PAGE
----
Ten years ago, corporate community investment was a much different ballgame than it is today. Companies were judged solely by how much money they gave away. Today, it’s all about the impact a company is having, and the value being created.
Last week, the International Finance Corporation (IFC) unveiled its new publication, “Strategic Community Investment: A Good Practice Handbook for Companies Doing Business in Emerging Markets,” with a three-day conference in D.C. The publication is a comprehensive guide to where corporate community investment is heading–away from ad hoc giving, and toward strategic investment–and is well worth a read by practitioners at all levels within an organization.
In its guidebook, IFC defines strategic community investment as:
Voluntary contributions or actions by companies to help communities in their areas of operation address their development priorities, and take advantage of opportunities created by private investment –in ways that are sustainable and support business objectives.
Leading practitioners from around the world had a chance last week to sit down and discuss the publication’s frameworks and findings in the context of the issues they’re facing today–issues like making the business case for CI, effective stakeholder engagement, monitoring and evaluation, and implementation challenges.
What follows is a list of eight best practices that were shared by IFC’s Debra Sequeira, in answer to the question “What are effective companies doing differently?”
1. Have clarity of purpose–Identify key business drivers, prioritize areas where CI can make the biggest contribution to business objectives, and formulate a clear business case.
2. Build on business competencies and resources–Ask yourself, “what can my company bring to the table besides money?” Think about the unique contribution that your company can make, the comparative advantages you naturally possess, and support CI programs in areas in which you have the most to offer.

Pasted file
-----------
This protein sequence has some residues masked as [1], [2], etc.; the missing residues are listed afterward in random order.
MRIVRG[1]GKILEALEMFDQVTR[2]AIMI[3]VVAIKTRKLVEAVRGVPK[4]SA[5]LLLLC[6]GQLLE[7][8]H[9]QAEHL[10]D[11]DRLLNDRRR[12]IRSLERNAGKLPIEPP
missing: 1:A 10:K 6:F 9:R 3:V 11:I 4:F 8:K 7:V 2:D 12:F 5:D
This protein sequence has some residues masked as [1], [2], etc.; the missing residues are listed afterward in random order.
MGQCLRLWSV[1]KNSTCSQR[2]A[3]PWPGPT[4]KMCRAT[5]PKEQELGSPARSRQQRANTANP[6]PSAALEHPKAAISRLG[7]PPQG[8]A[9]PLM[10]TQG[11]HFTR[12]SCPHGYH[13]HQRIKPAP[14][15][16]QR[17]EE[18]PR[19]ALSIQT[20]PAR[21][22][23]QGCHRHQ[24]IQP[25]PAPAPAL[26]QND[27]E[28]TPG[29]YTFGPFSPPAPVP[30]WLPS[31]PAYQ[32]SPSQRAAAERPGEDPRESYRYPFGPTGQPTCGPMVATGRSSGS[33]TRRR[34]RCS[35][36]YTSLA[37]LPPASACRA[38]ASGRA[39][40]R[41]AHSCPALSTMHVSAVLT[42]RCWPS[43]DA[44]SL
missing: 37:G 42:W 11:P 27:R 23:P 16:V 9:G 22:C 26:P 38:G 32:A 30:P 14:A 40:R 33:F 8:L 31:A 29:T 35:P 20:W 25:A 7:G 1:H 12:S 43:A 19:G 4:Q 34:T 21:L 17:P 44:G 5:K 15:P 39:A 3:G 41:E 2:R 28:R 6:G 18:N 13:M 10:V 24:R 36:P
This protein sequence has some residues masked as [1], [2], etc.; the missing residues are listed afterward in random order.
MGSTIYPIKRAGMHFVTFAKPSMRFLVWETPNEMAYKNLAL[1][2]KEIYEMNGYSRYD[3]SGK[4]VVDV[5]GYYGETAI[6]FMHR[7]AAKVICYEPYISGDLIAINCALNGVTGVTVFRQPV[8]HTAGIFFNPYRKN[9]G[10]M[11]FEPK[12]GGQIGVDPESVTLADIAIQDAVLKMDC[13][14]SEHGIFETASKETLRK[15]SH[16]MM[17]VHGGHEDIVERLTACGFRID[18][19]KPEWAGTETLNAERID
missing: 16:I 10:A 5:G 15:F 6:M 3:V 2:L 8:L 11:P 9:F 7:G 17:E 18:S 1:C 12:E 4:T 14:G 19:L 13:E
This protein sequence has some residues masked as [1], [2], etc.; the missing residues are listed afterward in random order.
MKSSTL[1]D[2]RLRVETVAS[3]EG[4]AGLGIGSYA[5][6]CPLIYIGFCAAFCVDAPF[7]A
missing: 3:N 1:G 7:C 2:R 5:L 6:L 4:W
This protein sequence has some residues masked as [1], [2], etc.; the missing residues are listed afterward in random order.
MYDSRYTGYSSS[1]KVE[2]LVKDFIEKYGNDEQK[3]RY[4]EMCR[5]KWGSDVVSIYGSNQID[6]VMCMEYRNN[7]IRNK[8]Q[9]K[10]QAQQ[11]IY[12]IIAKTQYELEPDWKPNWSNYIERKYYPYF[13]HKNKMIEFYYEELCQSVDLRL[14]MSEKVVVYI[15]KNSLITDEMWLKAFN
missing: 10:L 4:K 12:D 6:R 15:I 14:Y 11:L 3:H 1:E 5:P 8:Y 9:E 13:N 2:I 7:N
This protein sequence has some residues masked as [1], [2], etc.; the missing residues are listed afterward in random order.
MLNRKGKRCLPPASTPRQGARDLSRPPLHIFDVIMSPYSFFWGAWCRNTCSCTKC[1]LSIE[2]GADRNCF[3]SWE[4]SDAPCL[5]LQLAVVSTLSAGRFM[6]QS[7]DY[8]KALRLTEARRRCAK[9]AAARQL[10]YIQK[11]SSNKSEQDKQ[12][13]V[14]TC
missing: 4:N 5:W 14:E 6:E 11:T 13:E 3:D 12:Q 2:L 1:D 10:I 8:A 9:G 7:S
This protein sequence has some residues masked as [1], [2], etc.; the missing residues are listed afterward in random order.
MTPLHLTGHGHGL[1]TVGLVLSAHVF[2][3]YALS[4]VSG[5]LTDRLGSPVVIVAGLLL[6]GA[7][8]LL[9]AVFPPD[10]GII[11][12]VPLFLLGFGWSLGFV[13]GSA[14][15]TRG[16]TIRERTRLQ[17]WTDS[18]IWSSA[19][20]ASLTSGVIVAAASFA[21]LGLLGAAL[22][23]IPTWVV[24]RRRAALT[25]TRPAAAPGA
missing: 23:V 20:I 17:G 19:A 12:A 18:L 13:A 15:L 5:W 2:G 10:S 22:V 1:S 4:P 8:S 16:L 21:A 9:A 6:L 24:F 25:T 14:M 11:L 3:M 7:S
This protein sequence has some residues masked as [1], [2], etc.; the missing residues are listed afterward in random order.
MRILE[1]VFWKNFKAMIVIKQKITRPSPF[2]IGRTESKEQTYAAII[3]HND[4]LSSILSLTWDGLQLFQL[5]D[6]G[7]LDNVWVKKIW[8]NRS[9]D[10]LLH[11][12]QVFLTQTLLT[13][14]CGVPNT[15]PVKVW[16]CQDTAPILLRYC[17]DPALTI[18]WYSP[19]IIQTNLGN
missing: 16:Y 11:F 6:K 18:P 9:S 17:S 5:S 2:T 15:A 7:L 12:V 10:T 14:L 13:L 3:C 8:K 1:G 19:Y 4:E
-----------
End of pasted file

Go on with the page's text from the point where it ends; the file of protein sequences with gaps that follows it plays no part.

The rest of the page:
3. Align internal functions to support CI–Strategic CI cannot be the domain of community relations only. It needs to involve all internal functions and units in a concerted effort, from human resources to R&D, procurement to security. This ensures not only business-wide support but business-wide accountability for CI strategy.
4. Be specific, not generic–Engage in the issues that matter in the local communities in which you do business. Don’t adhere to a blanket approach that does not take local context into account. How do you find out what’s unique to the local community? Ask them! Engage local stakeholders to uncover issues, risks and opportunities.
5. Partner with the community–Effective companies go beyond asking the communities what they want/need (in fact, doing only this typically leads to unsustainable, ad hoc CI). Instead, engage the local community as a partner. Assess its assets and strengths, and use these to promote stakeholder-driven action.
6. Carefully select investment areas–Seek to invest at the intersection of government, community and company interests. This is where true shared value can be created.
7. Make good implementation choices–Companies have many choices in implementing their CI strategies. Should they do it themselves? Set up a foundation? Partner with an NGO? The choice is strategic in itself, and is based on a number of factors including the time horizon, local context and budget. The trend today is toward hybrid implementation models that incorporate multi-stakeholder partnerships. Partners share risks and leverage resources, which leads to better reach and scalability and a greater likelihood of success.
8. Set goals–Not just goals, but explicit, forward-looking targets–and then be gutsy enough to make them public.
So now the question remains: how do we turn good practices into standard practices?